4 May 2021

The House of the "Good Man": Masculinity and Domesticity in São Paulo (1870-1920)

FAU, University of São Paulo

Respondent: Damla Göre (ETH Zurich)

“Home sweet home” was the sugary maxim with which the bourgeois discourse acclaimed the domestic and family space in the 19th century. Idealized as a space antagonistic to the public sphere, the home started to be widely disseminated as a perfect family nest. Wrapped in a serene and comfortable atmosphere, at home the couple would experience the height of their romantic love, men would find full refuge from work life, women the satisfaction of diligently taking care of the family, and children the integrity of parental love.

The harmonic and soothing facade of this discourse, however, covered a contradictory structure. Although the discourse of domesticity instituted the separation between the public and private spheres as an important foundation of his imaginary of pleasure, comfort, and tranquillity, in that same discourse these universes appeared intimately articulated.

Seeking to explore those links, the research aims to understand the relations between middle- and upper-class adherence to bourgeois domesticity with the diffusion of new patterns of masculinity and with the modernization of the city during this period. The central hypothesis relates the materialities and family organization emerging in the domestic life of these groups with the diffusion of the ideal of masculinity of the “good man”, that was based on the cult to work and self-discipline, and on the cultivation of a character and of a psychic interiority. In addition, we also seek to understand how the material repertoire and the experiences of domesticity were mobilized in the structuring of male public life, and how they were used by men and their families as an instrument to conquer and stabilize social positions.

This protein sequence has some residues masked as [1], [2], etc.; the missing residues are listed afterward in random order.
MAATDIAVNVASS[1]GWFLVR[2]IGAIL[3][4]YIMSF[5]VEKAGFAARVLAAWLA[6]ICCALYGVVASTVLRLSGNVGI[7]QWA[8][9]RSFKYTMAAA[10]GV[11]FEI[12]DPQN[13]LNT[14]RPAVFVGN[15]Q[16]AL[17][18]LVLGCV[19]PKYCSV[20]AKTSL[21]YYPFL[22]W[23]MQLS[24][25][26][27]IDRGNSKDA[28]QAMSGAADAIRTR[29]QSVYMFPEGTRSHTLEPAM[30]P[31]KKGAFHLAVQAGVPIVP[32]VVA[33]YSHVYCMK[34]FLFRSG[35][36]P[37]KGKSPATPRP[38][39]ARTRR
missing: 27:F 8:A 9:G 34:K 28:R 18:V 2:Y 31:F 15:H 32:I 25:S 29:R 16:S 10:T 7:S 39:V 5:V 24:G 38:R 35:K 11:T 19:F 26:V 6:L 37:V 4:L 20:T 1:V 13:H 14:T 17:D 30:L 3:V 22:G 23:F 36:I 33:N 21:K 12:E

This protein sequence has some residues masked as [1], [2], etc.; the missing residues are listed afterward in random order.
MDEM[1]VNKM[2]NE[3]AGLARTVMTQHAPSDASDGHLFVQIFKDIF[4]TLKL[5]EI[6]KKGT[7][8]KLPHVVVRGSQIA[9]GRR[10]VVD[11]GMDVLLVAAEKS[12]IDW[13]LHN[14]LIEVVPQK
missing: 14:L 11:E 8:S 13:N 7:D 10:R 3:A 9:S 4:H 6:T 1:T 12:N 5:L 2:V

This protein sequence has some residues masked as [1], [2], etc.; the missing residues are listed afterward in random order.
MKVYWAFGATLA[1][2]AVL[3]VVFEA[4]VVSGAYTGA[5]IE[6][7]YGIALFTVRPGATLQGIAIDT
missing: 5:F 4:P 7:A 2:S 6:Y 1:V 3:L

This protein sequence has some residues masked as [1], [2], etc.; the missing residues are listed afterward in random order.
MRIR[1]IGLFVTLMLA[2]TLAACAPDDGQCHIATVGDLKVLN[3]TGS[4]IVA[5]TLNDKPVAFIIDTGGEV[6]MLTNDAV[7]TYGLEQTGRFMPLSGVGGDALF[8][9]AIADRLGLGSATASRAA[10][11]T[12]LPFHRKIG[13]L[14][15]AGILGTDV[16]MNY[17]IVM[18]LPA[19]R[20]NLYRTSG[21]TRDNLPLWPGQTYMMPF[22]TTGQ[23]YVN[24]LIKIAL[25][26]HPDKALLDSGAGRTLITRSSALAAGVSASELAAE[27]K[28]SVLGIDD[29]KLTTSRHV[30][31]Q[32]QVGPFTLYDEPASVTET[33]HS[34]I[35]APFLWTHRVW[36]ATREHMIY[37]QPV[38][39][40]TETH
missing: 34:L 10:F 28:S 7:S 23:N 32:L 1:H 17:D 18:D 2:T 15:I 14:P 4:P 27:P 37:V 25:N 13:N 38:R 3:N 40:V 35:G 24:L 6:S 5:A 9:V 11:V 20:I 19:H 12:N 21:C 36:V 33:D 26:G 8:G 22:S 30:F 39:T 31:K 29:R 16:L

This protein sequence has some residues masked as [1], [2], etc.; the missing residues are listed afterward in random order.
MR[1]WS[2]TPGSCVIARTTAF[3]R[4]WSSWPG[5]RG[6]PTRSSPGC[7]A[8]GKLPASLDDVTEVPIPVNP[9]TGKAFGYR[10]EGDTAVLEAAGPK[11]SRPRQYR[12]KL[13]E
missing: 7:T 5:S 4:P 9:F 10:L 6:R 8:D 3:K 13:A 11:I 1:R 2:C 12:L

Design at the Impasse: São Paulo Architecture for the 1964 Military Dictatorship

FAU, University of São Paulo

Respondent: Ana Ozaki (Cornell AAP)

The so-called “São Paulo architecture” emerged as a recognizable identity in the early 1960s and was developed mainly during Brazilian military dictatorship (1964-1985). This research seeks to understand the ties and conflicts between aesthetics and politics as well as the deadlocks of the professional field in this period. Important nuances and displacements show up when we overcome the approach to the dictatorship as a simple background, as a narrative based exclusively on political memories in dispute, or through the labeling of actors of that time based on a resistance-collaboration duality. It is appropriate to look at the complexity of the historical moment through different forms of intervention, response, adaptation, insertion, or accommodation in which architects found themselves when facing a moment of intense repression combined with unprecedented economic growth and construction industry boost.

Current narratives often approach the 1964 military coup as an interruption for the emerging architecture. Nevertheless, the two following decades seem to demonstrate the very opposite, either by the permanence and diffusion of the technical and aesthetic procedures that were consolidated in the beginning of the 1960’s, or by the quantitative leap in the design production that mobilized professional expertise. If it is true that the expectations of social transformation originally embedded in this new aesthetics left the scene, we can also say that - based on inequality and authoritarianism - the development of productive forces have only expanded. The architects' rationalization and planning goals were somehow reached out, exposing contradictions inherent to the modernization hopes that supported their projects. More than just stating this, the proposal here is to read this ambivalence through its concrete achievements, between public and private commissions – schools, bus stations, labor unions, military headquarters, clubs, bank branches, office towers – that mobilized this particular aesthetics and, with it, a symbolic apparatus in dispute.
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